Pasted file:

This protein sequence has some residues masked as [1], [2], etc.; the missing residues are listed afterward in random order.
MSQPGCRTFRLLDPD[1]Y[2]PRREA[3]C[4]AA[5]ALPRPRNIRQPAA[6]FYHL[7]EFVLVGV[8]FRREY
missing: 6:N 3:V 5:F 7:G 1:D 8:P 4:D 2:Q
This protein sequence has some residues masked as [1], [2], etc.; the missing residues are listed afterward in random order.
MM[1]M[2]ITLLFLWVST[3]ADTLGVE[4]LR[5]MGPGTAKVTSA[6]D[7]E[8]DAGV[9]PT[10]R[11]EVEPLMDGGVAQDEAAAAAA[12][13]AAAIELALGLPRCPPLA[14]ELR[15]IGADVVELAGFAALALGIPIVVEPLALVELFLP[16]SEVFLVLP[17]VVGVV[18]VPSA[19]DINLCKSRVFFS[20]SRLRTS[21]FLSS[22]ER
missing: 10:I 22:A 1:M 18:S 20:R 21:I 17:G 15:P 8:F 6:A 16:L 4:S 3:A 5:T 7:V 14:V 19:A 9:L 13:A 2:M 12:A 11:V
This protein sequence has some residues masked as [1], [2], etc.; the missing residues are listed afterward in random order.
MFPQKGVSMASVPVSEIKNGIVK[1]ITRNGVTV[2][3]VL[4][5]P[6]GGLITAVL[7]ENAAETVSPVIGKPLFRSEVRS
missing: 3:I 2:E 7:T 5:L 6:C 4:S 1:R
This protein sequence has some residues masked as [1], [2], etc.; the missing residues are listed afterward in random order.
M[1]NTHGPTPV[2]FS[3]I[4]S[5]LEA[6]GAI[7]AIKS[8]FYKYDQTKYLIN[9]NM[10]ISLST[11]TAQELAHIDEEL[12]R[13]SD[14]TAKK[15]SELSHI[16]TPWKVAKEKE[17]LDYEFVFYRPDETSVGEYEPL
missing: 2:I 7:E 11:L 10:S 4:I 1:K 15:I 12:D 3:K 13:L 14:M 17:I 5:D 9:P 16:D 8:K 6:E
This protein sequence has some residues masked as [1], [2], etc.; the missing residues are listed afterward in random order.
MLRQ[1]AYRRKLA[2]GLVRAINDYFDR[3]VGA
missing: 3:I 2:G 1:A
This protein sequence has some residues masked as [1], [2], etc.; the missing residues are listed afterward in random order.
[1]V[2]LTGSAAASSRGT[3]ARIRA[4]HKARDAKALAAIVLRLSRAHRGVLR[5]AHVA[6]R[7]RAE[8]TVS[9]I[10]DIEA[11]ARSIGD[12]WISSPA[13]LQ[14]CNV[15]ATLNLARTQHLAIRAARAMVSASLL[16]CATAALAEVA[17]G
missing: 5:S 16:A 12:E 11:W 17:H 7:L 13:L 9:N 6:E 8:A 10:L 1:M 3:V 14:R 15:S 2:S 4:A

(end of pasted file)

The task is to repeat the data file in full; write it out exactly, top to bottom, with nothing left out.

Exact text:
This protein sequence has some residues masked as [1], [2], etc.; the missing residues are listed afterward in random order.
MSQPGCRTFRLLDPD[1]Y[2]PRREA[3]C[4]AA[5]ALPRPRNIRQPAA[6]FYHL[7]EFVLVGV[8]FRREY
missing: 6:N 3:V 5:F 7:G 1:D 8:P 4:D 2:Q
This protein sequence has some residues masked as [1], [2], etc.; the missing residues are listed afterward in random order.
MM[1]M[2]ITLLFLWVST[3]ADTLGVE[4]LR[5]MGPGTAKVTSA[6]D[7]E[8]DAGV[9]PT[10]R[11]EVEPLMDGGVAQDEAAAAAA[12][13]AAAIELALGLPRCPPLA[14]ELR[15]IGADVVELAGFAALALGIPIVVEPLALVELFLP[16]SEVFLVLP[17]VVGVV[18]VPSA[19]DINLCKSRVFFS[20]SRLRTS[21]FLSS[22]ER
missing: 10:I 22:A 1:M 18:S 20:R 21:I 17:G 15:P 8:F 6:A 16:L 4:S 3:A 5:T 7:V 14:V 19:A 9:L 13:A 2:M 12:A 11:V
This protein sequence has some residues masked as [1], [2], etc.; the missing residues are listed afterward in random order.
MFPQKGVSMASVPVSEIKNGIVK[1]ITRNGVTV[2][3]VL[4][5]P[6]GGLITAVL[7]ENAAETVSPVIGKPLFRSEVRS
missing: 3:I 2:E 7:T 5:L 6:C 4:S 1:R
This protein sequence has some residues masked as [1], [2], etc.; the missing residues are listed afterward in random order.
M[1]NTHGPTPV[2]FS[3]I[4]S[5]LEA[6]GAI[7]AIKS[8]FYKYDQTKYLIN[9]NM[10]ISLST[11]TAQELAHIDEEL[12]R[13]SD[14]TAKK[15]SELSHI[16]TPWKVAKEKE[17]LDYEFVFYRPDETSVGEYEPL
missing: 2:I 7:E 11:L 10:S 4:I 1:K 15:I 12:D 3:K 13:L 14:M 17:I 5:D 9:P 16:D 8:K 6:E
This protein sequence has some residues masked as [1], [2], etc.; the missing residues are listed afterward in random order.
MLRQ[1]AYRRKLA[2]GLVRAINDYFDR[3]VGA
missing: 3:I 2:G 1:A
This protein sequence has some residues masked as [1], [2], etc.; the missing residues are listed afterward in random order.
[1]V[2]LTGSAAASSRGT[3]ARIRA[4]HKARDAKALAAIVLRLSRAHRGVLR[5]AHVA[6]R[7]RAE[8]TVS[9]I[10]DIEA[11]ARSIGD[12]WISSPA[13]LQ[14]CNV[15]ATLNLARTQHLAIRAARAMVSASLL[16]CATAALAEVA[17]G
missing: 5:S 16:A 12:E 11:W 17:H 7:L 13:L 9:N 6:E 8:A 10:L 1:M 3:V 14:R 15:S 2:S 4:A